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26 of 30 people found the following review helpful By A Customer on July 18, 1998
Format: VHS Tape
Incredible cinematography that conveys and reflects a part that all of us posses or at the very least dream about. It is portrayed to such an extent that we feel exactly like the main character, however shameful she may be. Filmed in 1949, it is suprising that such a novel was able to be made into a movie at a time of strict censorship without destroying and conveying even more the message the author intended for the reader. Jenifer Jones portrays the main role disturbingly beatiful and relatable to the veiwers in such a way that we feel exactly how or what she feels, suffers, and deludes herself as. When I first veiwed it 12 years ago, it affercted me so much so that I had to veiw the movie, or at least certain scenes almost everyday such as the part when she meets Louie Jordan in her husbands office.The reaction on her face to the meeting is so impressive that you know exactly what she is thinking even as she remains silent.The Vaubyessard ball is a spectacular one s! hot sequence that summarizes the whole book in that one scean. Without even having read the book you get a very clear picture of what the story conveys and intends even if the movie does not at times chime in with the sequence of events in the book. A five star rating for the movie and Miss Jones for an incredibly relatable portrayal. A must read and must see movie for those who may want to see a part of themselves that does exist in all of us. END
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18 of 20 people found the following review helpful By Buenoslibros.es on April 18, 2007
Format: DVD
Minnelli directed this with his usual tact and talent, though it remains not one of his best works. The stellar cast, however, is excellent, dominating it is Jennifer Jones, beautiful as she can be, and in a paranoic role that suits her well. The sets, costumes, dancing scenes, etc. are shot in Minnelli's typical style. The thing is that a literary classic as this story is is quite impossible to translate into cinema. Hitchcock never dared (he knew better), and explained to Truffaut why these experiments were doomed to fail.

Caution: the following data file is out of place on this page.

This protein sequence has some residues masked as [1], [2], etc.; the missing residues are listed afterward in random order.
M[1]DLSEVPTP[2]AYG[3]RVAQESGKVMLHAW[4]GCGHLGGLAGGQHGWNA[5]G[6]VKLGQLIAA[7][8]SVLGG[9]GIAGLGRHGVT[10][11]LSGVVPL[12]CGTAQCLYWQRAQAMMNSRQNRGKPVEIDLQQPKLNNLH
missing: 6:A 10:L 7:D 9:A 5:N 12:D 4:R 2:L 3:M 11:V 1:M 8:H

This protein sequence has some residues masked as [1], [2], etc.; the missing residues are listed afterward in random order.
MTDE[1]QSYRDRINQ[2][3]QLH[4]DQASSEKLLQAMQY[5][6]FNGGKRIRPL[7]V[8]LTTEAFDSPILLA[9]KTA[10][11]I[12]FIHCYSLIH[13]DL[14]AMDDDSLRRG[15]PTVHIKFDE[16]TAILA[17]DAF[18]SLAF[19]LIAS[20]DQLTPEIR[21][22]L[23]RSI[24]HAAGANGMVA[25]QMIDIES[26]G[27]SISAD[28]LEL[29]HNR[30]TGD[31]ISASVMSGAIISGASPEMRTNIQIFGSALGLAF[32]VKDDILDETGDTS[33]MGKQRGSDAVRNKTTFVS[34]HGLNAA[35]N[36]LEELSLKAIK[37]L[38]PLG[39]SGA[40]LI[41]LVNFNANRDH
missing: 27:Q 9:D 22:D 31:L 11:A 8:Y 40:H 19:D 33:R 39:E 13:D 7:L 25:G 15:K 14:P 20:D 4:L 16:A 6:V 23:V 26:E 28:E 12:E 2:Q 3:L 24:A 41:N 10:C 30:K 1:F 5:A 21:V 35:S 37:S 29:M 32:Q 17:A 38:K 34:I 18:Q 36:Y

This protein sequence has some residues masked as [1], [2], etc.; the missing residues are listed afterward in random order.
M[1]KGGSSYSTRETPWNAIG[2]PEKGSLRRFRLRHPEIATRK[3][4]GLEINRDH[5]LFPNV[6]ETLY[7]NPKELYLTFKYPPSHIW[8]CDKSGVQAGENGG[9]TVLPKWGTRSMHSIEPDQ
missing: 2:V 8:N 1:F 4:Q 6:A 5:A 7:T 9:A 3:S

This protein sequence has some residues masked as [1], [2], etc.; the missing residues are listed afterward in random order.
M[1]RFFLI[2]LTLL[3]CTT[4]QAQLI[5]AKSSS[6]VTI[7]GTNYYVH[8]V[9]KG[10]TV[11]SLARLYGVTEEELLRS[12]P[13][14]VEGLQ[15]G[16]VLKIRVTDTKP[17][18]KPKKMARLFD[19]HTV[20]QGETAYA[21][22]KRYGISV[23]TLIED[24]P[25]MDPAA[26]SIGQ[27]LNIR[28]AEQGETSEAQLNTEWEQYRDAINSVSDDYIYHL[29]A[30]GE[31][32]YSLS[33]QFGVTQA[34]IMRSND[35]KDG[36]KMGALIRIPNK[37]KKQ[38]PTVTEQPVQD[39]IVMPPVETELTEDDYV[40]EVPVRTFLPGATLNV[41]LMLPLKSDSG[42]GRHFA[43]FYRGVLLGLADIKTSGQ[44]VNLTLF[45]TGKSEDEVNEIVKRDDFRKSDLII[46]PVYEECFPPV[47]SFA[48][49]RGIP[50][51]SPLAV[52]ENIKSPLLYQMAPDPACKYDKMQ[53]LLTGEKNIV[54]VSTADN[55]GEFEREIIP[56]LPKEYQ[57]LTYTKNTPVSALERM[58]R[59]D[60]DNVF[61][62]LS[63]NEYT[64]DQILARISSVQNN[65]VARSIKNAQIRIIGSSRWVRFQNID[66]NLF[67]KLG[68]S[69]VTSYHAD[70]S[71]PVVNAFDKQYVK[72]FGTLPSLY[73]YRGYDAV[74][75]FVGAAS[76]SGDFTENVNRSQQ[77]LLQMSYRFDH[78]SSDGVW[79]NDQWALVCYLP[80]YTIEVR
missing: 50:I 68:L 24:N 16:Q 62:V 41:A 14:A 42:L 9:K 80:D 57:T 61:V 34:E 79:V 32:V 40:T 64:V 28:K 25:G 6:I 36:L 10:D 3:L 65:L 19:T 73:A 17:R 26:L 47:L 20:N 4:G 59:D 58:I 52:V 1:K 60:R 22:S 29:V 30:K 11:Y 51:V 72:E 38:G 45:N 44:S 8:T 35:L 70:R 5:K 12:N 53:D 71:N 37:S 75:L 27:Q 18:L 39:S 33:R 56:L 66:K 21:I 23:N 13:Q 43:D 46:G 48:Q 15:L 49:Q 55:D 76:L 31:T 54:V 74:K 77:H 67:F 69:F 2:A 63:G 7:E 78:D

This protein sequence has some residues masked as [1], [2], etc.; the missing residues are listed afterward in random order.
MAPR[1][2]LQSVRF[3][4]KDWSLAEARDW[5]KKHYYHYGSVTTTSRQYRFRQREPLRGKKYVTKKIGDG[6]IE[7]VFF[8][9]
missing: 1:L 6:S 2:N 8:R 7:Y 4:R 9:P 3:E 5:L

A story like "Madame Bovary" belongs in the books, it's a marriage of language and the imagination. But if somebody had to do it no one better suited than Minnelli.
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8 of 8 people found the following review helpful By J. Kara Russell VINE VOICE on April 30, 2007
Format: DVD Verified Purchase
Madame Bovary is a difficut piece to translate to film. It is very easy for the heroine to become either dislikable: either willfull (the PBS version with Francesca Annis) or peevish (the Isabelle Hubert french version).

What Minnelli so masterfully and ironically captures here is the "dream machine" that drives Madame Bovary (and society) to be dissatisfied with their daily lives, to want and need more and therefore to be perpetually unhappy with what they have. Of course, Minnelli was part of that machine for Hollywood, which is the irony. Here he uses the period-correct analogy of romance novels and magazine ads (and to a lesser extent operas and plays) as vehicles that feed and drive Bovary's dissonance with her reality. (James Mason as Flaubert, too!)

The irony that Flaubert was faulted for denegrating the french woman is fully captured here as well. This version still doesn't get to a real meaty statement of realization that men were not considered immorral or corrupt it they have affairs and forget about their children; but women were. Personally, I think that may have been one of Flaubert's real points - this same behavior would have been tolerated and venerated in a male.

Where this production succeeds so brilinatly over the others I mentioned is in the writing and performance of Emma. She is clearly delineated as being a victim of the commercials of her time - the ultimate consumer, and therefore very identifiable. Jone's own personal charm also factors in here. Her fresh innocence and desire to be liked and to entertain come through the role and make her sweeter.